2) In his first start at third four days later, he made two first-inning errors against the Expos, leading to five Montreal runs and a 7-3 loss before a Shea crowd of 3,207. In his only other start, at the Astrodome on April 25, 1980, Mankowski made another error, but it didn’t lead to a run in that Mets loss. His fielding percentage during his brief third base tenure in 1980 was .571. Phil played third like I played third in Pee Wee League, except I didn’t get a second start.

3) Nevertheless, Phil Mankowski was a Halloween treat when he was traded to the Mets from the Tigers on October 31, 1979. Going to Detroit in exchange for him and Jerry Morales was all-time bane Richie Hebner. Leaving a flaming bag of Richie Hebner at the corner of Michigan and Trumbull was a serious treat.

4) Disappeared to Tidewater for the balance of 1980 and all of 1981, before he was recalled for a few weeks in 1982. Was riding a four-game hitting streak when the Mets dropped him. Seems to me the Mets could have used all the four-game hitting streaks they could get in 1982.

5) Select Ultimate Mets Database Memories:

• “I just remember Phil’s picture in the back of the old Wometco Home Theater (WHT) program guide (they had about five Mets/Yanks games a month fed from SportsChannel).”

• “Phil Mankowski was on third base when Roy Hobbs (Robert Redford) hit the game-winning home run in the movie, The Natural.”

• “Just saw Phil the other day, and sure enough he is now in the foodservice industry in the Western New York region. Still doing very well and still in pretty good shape.”

Ray Searage

1) Made Met and major league debut June 11, 1981 with two scoreless innings behind Pat Zachry. Threw the final Met pitch before the players’ strike…to Tom Seaver, who went back out for the bottom of the ninth and retired Rusty Staub, Mike Cubbage and Alex Treviño to defeat the Mets at Shea 5-2.

2) His next appearance would come just under two months later, the very next game the Mets played — after the strike. Ray allowed a single to Leon Durham in the midst of a three-run Cub rally at Wrigley, one that tied the game at four in the eleventh thanks to Bobby Bonds’ two-run double; in the top half of the inning, Dave Kingman had put the Mets out in front 4-1 on a three-run homer off Rawly Eastwick. The game was in extras because Bill Buckner homered off Mike Scott to knot the game at one. The Mets and Cubs would each score in the twelfth before the Mets put two on the board in the thirteenth and Greg Harris saved it for Dyar Miller. It was the very first game anybody played after the 50-day strike, thus the Mets, in the split-season format instituted for the remainder of 1981, were the best team in baseball at 1-0. (Given that it was Reopening Day, this game is quite possibly the greatest Memory Hole Special in Mets history. Will ya look at those names? And that action?)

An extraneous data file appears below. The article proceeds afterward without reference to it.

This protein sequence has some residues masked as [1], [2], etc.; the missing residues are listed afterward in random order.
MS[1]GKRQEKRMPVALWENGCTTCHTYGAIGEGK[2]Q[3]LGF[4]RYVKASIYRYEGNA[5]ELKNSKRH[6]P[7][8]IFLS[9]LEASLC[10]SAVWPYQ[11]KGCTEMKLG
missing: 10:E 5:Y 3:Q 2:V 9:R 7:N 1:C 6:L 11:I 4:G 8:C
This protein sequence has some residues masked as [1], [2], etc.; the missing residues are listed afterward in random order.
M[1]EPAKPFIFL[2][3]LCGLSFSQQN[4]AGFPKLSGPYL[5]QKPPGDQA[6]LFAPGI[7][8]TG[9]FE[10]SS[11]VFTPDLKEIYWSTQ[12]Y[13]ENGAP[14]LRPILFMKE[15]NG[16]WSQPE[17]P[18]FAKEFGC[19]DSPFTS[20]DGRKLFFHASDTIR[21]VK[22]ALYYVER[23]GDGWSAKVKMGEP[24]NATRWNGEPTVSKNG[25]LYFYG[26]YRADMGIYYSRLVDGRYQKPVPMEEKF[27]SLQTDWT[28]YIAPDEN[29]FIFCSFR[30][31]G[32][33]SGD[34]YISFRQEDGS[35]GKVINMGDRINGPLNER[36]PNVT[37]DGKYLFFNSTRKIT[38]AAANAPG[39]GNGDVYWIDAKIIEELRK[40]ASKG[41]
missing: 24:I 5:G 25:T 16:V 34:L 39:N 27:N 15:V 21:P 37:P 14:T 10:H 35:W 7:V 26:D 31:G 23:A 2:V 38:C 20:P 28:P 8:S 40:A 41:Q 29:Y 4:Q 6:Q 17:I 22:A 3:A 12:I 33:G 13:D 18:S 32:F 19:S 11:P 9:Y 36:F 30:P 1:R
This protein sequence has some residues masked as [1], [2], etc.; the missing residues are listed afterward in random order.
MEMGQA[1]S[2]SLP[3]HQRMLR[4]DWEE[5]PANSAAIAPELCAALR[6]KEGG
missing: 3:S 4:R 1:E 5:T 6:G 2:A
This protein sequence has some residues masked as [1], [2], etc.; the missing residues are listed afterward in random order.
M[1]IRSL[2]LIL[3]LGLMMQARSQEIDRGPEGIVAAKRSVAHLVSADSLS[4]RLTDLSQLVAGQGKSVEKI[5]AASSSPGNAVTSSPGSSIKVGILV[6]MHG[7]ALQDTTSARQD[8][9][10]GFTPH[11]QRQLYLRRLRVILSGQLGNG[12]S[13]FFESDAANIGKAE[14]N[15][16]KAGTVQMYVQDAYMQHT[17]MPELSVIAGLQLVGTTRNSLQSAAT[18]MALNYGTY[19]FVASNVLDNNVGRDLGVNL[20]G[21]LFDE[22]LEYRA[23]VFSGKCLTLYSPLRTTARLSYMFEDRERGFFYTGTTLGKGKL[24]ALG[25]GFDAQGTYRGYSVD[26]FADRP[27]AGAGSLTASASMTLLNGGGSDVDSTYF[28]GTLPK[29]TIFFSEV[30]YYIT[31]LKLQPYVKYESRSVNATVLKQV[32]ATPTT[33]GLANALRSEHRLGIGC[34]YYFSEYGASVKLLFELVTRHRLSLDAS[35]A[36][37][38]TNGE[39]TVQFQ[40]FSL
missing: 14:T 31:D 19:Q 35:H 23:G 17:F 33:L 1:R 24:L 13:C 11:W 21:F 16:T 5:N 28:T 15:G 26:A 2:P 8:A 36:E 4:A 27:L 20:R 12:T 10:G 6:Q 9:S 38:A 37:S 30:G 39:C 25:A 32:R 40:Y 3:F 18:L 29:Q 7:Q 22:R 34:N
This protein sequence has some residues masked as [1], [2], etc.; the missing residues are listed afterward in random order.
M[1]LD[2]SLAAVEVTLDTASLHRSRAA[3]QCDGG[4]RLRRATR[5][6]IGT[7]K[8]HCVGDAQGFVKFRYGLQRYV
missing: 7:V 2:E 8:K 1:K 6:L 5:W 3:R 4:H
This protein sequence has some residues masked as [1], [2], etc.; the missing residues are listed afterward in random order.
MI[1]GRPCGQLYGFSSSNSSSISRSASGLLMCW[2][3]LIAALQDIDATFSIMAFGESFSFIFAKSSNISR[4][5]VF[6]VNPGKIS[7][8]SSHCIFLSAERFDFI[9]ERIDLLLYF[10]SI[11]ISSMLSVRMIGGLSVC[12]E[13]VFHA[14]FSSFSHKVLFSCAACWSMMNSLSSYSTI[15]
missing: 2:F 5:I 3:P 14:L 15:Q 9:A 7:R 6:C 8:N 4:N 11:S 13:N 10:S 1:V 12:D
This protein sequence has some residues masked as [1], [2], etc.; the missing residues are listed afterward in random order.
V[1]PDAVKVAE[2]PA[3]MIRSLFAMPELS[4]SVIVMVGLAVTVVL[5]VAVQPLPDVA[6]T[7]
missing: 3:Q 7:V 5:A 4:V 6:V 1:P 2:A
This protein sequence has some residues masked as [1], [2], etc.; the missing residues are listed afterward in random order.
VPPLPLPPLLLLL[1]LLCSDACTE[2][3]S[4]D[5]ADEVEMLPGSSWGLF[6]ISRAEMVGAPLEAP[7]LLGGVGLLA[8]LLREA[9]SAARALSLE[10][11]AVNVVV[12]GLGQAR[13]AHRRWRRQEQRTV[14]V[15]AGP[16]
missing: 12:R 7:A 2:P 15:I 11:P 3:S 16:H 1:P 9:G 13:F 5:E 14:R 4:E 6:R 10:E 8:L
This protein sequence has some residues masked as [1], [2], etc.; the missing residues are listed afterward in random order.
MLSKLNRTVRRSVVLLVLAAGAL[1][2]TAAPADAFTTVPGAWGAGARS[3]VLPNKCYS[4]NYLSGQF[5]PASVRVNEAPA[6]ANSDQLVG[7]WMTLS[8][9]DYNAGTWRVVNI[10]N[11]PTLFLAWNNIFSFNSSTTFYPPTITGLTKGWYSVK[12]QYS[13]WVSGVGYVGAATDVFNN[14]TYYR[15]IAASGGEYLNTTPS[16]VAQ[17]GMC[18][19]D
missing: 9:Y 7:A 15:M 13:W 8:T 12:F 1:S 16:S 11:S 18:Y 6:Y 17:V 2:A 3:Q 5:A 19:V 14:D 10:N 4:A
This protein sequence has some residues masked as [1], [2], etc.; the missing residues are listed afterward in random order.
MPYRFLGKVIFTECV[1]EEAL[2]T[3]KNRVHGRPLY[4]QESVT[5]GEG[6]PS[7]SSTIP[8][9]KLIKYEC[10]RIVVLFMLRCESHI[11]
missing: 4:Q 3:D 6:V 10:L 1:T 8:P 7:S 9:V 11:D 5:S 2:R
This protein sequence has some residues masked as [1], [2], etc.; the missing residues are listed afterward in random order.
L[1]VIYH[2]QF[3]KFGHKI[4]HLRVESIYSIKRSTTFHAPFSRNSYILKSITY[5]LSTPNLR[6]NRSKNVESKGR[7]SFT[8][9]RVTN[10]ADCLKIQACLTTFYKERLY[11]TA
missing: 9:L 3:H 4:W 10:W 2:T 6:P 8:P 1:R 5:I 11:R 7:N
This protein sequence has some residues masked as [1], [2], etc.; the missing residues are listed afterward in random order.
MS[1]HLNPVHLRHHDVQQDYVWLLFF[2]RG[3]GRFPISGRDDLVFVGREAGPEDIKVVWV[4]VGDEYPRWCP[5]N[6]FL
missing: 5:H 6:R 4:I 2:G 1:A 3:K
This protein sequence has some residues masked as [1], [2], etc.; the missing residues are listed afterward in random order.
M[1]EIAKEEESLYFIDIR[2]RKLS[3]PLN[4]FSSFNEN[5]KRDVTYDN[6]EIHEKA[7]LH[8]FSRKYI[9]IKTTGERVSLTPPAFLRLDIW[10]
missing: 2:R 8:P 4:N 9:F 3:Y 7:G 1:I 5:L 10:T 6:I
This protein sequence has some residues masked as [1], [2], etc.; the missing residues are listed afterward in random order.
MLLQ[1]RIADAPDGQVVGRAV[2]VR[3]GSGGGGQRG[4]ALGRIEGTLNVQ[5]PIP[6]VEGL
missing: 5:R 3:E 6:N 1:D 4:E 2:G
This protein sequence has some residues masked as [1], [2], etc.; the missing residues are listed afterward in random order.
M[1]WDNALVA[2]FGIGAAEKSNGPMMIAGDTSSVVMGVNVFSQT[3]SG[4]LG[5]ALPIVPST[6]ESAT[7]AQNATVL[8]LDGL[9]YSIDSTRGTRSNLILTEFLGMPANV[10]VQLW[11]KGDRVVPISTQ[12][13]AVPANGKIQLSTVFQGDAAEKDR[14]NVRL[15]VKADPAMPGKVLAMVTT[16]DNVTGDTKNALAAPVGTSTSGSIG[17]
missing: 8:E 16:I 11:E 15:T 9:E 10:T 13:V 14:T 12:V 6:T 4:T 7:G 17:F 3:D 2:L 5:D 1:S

3) Ray’s next appearance the next day included his first win and first hit (off future Met Dick Tidrow). He’d never have another of either as a Met.

4) He’s from Freeport, Long Island, a Dave Kingman blast from where I sit.

5) Select Ultimate Mets Database Memories:

• “Man, this guy had a 1.000 winning percentage as a pitcher and a 1.000 BA. Why did we let him go?”

• “If I recall, the 1980 yearbook says that the Mets acquired Ray Searage from the Cubs in a minor league deal for catcher Jody Davis. Here’s a trade I wish the Mets had never made. On the other hand, had they kept Jody Davis, we in all likelihood would have never enjoyed having Gary Carter on our team.”

• “The poor guy pitched for the Mets when they stank, so he was shipped to the Cleveland Indians, when they stank — in Municipal Stadium. Naturally we called him ‘Raw Sewage,’ and so did the Cleveland fans — I mean fan (at the time).”

Phil Lombardi

1) Made Met debut June 27, 1989, inserted at first base as part of a double-switch by Davey Johnson in the twelfth inning of a fourteen-inning loss to the Expos at the Big O. Went 0-for-1.

2) On that very same night, I was at Comiskey Park watching Bobby Valentine’s Texas Rangers defeat Jeff Torborg’s Chicago White Sox.

3) I was home in time the next night to see Lombardi hit his only Met homer as starting catcher. He went 3-for-4 but the Mets lost again.

4) The key player in the trade that made Lombardi a Met on December 11, 1987 was Rafael Santana, sent packing to create a spot for Kevin Elster. It was a very big deal that the Mets and Yankees made a trade involving a major league player. An illustration of Rafael with his bindle flung over his shoulder and preparing to cross the Triborough appeared on the back page of the Daily News. Lombardi and Linz made it two Phils to have played for the Mets and Yankees; Burris is the only Ray to have been both Good and Evil.

5) Select Ultimate Mets Database Memories:

• “Met him the summer of ’89 at Bill Robinson baseball camp in Staten Island. Nice guy.”

• “I knew Lombardi in 1985 when he was the number one catcher for the Albany-Colonie Yankees in the Eastern League. Phil was a very friendly guy who showed flashes of major league potential.”

• “Absolutely, positively could not throw. Not even back to the mound. I remember a game at Shea where Bobby Ojeda was visibly upset at having to jump and bend for each throw back from Lombardi. It was painful to watch.”

Ray Knight